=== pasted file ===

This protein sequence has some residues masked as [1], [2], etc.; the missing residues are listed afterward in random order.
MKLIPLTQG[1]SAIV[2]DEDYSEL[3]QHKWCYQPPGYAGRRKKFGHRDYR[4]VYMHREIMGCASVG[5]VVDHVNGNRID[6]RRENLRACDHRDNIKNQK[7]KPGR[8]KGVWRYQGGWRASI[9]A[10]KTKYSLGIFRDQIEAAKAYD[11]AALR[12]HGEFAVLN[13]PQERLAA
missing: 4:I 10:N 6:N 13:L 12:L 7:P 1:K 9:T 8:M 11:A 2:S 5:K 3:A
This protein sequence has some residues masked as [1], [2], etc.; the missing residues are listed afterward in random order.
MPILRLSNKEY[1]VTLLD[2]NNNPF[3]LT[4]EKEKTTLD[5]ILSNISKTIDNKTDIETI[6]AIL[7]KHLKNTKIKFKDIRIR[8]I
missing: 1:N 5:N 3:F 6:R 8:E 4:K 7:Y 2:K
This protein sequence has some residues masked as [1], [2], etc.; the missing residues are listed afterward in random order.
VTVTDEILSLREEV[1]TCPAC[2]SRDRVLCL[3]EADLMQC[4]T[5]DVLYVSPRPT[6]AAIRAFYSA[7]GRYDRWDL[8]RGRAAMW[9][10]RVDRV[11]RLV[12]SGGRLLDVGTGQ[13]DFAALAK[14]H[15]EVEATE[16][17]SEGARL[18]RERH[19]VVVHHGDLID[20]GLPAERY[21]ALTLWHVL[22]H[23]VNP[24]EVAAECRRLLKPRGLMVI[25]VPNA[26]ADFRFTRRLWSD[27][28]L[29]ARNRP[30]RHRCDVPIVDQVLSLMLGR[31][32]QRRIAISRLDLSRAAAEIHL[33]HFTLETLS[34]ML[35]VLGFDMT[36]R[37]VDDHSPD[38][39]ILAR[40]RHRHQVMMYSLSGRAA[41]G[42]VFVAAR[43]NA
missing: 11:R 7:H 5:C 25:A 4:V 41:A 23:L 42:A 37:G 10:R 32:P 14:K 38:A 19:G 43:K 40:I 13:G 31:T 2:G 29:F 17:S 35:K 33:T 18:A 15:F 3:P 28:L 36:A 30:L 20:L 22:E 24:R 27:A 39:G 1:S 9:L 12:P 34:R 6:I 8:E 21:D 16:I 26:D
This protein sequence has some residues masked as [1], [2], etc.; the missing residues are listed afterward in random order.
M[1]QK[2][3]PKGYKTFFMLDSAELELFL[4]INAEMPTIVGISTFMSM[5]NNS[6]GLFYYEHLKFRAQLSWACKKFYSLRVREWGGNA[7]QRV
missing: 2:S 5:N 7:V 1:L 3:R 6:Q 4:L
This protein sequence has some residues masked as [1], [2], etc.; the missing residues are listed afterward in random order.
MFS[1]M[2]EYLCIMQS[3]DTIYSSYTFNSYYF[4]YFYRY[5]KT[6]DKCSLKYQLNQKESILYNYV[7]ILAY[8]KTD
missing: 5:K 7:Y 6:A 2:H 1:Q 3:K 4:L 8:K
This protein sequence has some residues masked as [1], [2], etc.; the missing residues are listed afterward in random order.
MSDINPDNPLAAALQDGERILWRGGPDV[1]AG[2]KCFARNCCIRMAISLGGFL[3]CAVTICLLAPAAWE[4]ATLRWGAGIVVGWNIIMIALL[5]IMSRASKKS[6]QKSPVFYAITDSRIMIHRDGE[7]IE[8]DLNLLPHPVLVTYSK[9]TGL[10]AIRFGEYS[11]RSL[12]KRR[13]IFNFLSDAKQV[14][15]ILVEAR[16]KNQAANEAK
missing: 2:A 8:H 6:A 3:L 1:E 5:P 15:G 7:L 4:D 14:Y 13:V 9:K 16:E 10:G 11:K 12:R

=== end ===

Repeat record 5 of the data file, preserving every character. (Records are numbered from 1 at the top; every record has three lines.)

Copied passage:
This protein sequence has some residues masked as [1], [2], etc.; the missing residues are listed afterward in random order.
MFS[1]M[2]EYLCIMQS[3]DTIYSSYTFNSYYF[4]YFYRY[5]KT[6]DKCSLKYQLNQKESILYNYV[7]ILAY[8]KTD
missing: 5:K 7:Y 6:A 2:H 1:Q 3:K 4:L 8:K